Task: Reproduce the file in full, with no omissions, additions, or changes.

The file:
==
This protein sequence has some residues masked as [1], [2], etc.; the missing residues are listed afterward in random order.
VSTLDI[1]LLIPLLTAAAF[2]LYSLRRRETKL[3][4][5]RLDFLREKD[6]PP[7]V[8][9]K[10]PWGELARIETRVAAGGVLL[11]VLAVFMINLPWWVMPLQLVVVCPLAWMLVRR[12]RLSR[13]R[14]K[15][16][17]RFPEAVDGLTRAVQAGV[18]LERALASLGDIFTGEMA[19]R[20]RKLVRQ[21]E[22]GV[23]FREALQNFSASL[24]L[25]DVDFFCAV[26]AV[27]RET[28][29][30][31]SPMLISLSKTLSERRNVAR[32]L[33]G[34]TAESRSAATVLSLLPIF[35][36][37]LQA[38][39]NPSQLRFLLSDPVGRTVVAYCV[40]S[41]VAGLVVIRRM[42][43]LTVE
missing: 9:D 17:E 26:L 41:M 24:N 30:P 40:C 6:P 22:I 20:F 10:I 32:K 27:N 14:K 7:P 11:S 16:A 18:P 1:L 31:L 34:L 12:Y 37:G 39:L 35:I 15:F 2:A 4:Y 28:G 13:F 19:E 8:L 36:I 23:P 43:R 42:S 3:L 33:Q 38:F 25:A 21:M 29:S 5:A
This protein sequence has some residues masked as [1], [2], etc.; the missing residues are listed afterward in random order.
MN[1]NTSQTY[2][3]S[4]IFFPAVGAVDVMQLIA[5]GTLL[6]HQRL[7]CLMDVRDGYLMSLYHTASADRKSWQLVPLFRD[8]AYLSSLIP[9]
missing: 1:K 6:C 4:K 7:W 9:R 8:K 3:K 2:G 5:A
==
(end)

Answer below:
This protein sequence has some residues masked as [1], [2], etc.; the missing residues are listed afterward in random order.
VSTLDI[1]LLIPLLTAAAF[2]LYSLRRRETKL[3][4][5]RLDFLREKD[6]PP[7]V[8][9]K[10]PWGELARIETRVAAGGVLL[11]VLAVFMINLPWWVMPLQLVVVCPLAWMLVRR[12]RLSR[13]R[14]K[15][16][17]RFPEAVDGLTRAVQAGV[18]LERALASLGDIFTGEMA[19]R[20]RKLVRQ[21]E[22]GV[23]FREALQNFSASL[24]L[25]DVDFFCAV[26]AV[27]RET[28][29][30][31]SPMLISLSKTLSERRNVAR[32]L[33]G[34]TAESRSAATVLSLLPIF[35][36][37]LQA[38][39]NPSQLRFLLSDPVGRTVVAYCV[40]S[41]VAGLVVIRRM[42][43]LTVE
missing: 9:D 17:E 26:L 41:M 24:N 30:P 40:C 6:P 22:I 20:F 10:I 32:K 27:N 14:K 7:P 11:S 16:A 18:P 1:L 31:L 34:L 12:Y 37:G 39:L 35:I 15:F 2:A 4:Y 28:G 13:F 19:E 8:L 36:I 23:P 43:R 42:S 3:L 33:Q 38:F 25:A 21:M 29:S 5:A
This protein sequence has some residues masked as [1], [2], etc.; the missing residues are listed afterward in random order.
MN[1]NTSQTY[2][3]S[4]IFFPAVGAVDVMQLIA[5]GTLL[6]HQRL[7]CLMDVRDGYLMSLYHTASADRKSWQLVPLFRD[8]AYLSSLIP[9]
missing: 1:K 6:C 4:K 7:W 9:R 8:K 3:K 2:G 5:A